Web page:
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Music to Your Ears
The Layman’s Klezmer
By Summer Olsson
The following albums are good places to start investigating.
This compilation is especially good for people who have heard very little klezmer, or none at all. It has 18 splendid tracks by top-notch artists from the last 90-or-so years. From musicians touring now to masters popular in the early ’20s, listeners get a broad cross-section of the genre’s evolution.
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Born near Bucharest, Romania, Schwartz was one of the first recorded klezmer musicians in the U.S. He was a multi-instrumentalist who recorded dozens of songs, many of which are still covered today. This album offers a great taste of what this music sounded like during its rise in U.S. popularity in the early 20th century.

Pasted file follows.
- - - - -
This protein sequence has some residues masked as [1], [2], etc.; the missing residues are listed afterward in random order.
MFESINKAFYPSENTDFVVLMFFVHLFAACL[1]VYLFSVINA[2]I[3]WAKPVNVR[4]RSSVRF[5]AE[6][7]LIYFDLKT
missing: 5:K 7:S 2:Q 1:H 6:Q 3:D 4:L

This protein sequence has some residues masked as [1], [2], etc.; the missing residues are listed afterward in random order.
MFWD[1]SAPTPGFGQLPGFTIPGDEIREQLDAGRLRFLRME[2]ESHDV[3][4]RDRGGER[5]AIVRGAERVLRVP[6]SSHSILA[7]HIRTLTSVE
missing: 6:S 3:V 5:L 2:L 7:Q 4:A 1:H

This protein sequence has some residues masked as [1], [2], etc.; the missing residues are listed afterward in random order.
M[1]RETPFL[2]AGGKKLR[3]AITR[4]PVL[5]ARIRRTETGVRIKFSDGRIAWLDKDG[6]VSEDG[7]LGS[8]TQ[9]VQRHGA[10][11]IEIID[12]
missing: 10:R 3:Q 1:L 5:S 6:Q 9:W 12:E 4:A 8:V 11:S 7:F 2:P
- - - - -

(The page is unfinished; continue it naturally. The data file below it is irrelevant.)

Formed in 1986, in New York City, The Klezmatics play traditional klezmer infused with other styles, like African and Balkan beats. The band also uses a hefty dose of punk, making songs that are super upbeat with a rough edge. Play this at a party and you might get a dance circle, but you might also get a mosh pit.
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Known for its original compositions, this now defunct Polish quartet abstracted and experimented with the genre. Those who find CKB to their liking can check out the same musicians doing something more jazzy—but still with a klezmer tinge—in their active group, Bester Quartet.
Los Radiators • folk, blues at O'Niell's Pub
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